That was a key conclusion of a survey of nearly 200 health care plan sponsors. At the same time, the poll found, the health care employers are looking to providers for support in employees’ efforts to save and invest wisely for retirement.
Among the survey’s key findings:
- In 2010, 79% of plan sponsors reported having an adviser, a three percentage point increase over 2009.
- Retirement plan advisers perform a variety of tasks especially those surrounding investment management decisions. Eighty-one percent of respondents said their advisers provide ongoing investment monitoring, 67% assist with investment selection, 54% help develop the investment policy statement, and 30% said they act as a plan fiduciary.
- Nearly half (48%) of plan sponsors are turning to their current accountants to conduct their plan audit. However, 13% will rely on their plan provider to arrange for an auditor, and 19% will hire a new auditor, a ten percentage point increase from one year ago.
- A majority (72%) of plan sponsors outsource some aspect of their DC plan management to their plan provider: 52% for loans, 50% for hardship withdrawals, 37% for Qualified Domestic Relations Orders, and 37% to handle enrollment.
- Of the 37% of health care plan sponsors that employ on-site representatives (a four percentage point increase over the previous year), 46% of reps are full-time, an 11% increase over two years ago.
- Onsite representatives perform a variety of services designed to improve plan utilization and enhance the participant experience by enrolling employees (90%), helping them understand the plan (90%), providing retirement income planning (89%), improving employee appreciation of the plan (81%), giving financial guidance (77%) and providing investment advice (51%).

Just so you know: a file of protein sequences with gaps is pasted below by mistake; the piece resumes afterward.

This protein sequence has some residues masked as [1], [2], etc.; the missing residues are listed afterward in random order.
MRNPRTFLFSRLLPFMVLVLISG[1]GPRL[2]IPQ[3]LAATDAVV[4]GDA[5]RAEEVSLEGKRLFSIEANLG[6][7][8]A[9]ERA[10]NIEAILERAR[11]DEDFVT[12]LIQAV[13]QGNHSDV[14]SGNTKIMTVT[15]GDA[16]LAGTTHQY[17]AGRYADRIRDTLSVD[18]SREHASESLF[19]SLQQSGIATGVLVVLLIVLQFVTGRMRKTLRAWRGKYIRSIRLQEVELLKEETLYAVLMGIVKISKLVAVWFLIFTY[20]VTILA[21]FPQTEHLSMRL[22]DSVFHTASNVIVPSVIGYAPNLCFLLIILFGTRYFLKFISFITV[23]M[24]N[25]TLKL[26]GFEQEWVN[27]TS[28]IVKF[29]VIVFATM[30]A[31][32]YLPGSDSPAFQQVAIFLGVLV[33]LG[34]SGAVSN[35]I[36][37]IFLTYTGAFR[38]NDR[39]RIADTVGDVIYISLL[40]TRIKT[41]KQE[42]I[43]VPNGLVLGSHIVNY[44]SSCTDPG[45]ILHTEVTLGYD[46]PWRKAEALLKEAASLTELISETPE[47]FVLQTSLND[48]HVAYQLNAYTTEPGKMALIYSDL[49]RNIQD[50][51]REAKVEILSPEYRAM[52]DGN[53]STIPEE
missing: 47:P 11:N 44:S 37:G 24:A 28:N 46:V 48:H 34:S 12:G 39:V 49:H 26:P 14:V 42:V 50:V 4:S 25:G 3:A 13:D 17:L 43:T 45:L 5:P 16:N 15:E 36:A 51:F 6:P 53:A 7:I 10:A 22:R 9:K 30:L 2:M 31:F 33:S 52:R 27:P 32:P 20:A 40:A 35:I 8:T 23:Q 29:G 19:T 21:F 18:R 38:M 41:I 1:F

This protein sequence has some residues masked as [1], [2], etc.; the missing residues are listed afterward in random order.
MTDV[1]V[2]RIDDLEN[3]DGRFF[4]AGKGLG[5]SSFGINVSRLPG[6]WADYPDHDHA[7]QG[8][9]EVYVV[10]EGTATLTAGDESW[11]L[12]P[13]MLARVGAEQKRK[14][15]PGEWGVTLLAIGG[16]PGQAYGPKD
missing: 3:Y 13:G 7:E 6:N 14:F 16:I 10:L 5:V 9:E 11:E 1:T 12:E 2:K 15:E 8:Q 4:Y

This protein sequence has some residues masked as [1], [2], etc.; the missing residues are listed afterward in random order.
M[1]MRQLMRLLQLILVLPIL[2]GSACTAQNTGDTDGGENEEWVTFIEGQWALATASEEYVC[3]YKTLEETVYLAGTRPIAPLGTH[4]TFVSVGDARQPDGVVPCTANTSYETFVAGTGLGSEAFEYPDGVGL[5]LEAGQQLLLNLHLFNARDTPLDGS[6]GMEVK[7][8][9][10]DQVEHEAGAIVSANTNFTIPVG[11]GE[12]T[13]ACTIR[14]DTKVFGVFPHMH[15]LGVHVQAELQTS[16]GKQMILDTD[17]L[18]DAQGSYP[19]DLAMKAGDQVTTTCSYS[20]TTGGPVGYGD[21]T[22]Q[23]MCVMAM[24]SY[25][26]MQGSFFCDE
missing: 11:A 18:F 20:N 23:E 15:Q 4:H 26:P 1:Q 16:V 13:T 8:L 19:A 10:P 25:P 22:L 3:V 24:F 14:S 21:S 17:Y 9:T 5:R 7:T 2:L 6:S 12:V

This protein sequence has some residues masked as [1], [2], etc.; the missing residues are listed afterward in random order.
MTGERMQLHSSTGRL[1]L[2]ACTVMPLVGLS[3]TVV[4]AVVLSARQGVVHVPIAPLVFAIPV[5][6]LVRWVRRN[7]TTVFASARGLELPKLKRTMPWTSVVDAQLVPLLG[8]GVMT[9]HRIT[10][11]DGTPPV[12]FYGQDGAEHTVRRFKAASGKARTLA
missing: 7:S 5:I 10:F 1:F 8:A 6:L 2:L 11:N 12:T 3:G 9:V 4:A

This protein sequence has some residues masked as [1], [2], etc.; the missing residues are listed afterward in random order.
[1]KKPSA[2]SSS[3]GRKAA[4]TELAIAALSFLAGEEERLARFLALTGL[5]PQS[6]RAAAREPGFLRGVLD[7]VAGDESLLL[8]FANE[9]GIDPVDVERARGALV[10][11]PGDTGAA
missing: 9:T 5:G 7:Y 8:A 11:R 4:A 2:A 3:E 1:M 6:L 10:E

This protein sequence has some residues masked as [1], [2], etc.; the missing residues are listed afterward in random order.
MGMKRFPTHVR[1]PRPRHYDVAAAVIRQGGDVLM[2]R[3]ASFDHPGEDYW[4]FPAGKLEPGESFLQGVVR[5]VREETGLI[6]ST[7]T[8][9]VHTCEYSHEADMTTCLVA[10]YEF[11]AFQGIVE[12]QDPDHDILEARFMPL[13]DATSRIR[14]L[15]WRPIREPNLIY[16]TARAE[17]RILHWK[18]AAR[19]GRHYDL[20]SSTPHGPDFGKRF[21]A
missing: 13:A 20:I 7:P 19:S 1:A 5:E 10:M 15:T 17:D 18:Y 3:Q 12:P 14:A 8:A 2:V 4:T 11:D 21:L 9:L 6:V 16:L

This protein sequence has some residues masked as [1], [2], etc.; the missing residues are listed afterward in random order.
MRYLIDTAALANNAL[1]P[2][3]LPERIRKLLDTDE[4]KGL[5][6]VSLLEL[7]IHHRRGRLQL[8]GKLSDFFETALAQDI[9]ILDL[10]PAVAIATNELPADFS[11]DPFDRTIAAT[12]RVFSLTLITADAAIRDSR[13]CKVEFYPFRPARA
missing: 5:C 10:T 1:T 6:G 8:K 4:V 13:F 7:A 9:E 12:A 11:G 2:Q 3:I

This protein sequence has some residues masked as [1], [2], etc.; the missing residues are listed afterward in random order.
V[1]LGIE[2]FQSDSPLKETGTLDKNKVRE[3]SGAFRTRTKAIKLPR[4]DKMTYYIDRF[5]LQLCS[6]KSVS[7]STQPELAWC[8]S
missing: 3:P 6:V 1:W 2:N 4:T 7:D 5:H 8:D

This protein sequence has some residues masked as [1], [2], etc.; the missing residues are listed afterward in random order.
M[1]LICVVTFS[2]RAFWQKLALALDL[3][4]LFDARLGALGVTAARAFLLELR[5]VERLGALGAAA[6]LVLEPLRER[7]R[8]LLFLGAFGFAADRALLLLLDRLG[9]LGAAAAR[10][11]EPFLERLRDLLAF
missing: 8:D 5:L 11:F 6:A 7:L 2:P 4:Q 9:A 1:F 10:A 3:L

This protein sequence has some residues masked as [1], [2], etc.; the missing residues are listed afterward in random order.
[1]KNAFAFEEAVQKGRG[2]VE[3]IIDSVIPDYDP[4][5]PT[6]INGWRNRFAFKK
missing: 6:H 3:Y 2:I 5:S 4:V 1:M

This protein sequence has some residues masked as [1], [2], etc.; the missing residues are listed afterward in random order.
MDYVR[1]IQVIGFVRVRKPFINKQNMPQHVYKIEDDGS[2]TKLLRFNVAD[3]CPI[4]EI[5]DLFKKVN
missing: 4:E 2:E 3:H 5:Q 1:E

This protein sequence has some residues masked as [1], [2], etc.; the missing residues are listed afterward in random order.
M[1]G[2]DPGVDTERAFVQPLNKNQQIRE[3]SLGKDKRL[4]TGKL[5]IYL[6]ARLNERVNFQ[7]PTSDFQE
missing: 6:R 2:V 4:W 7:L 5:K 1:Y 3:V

- Vendor changes are on the rise as well. Respondents said they plan to change recordkeepers (11%), consolidate recordkeeping for multiple plans (9%), change advisers (8%), reduce the number of plan providers (4%), and consolidate investments for multiple plans (4%).
Brodie Wood, vice president and not-for-profit practice leader at Diversified noted that, in addition to increased regulations, another driving factor for these changes is the volume of mergers and acquisitions within the health care industry, which is expected to increase in 2011.
“When hospitals and hospital systems merge, there are usually multiple plan providers and scores of participants involved,” he said. “For a health care organization to take that task upon itself would require significant human and financial resources which is why outsourcing plan management and consolidating the number of providers, often to a single provider, is a continuing trend.”
According to the report, nearly 80% of health care employers cited employee education among their top priorities for the next 12 months and many are turning to technology to help get the word out quickly and effectively. The survey found that 52% of plan sponsors e-mail materials to participants’ work accounts, 30% more than the previous year. Sixty-nine percent of plan sponsors make information available on an Internet site and 54% provide retirement plan information on their intranet site.
To request a copy of the survey report, please visit www.aha-solutions.org or call 800-242-4677.
The survey was conducted by Diversified Investment Advisors, Inc. and the American Hospital Association (AHA) to provide health care plan sponsors and their advisers with comprehensive benchmarking information and to help set strategic direction for their retirement programs.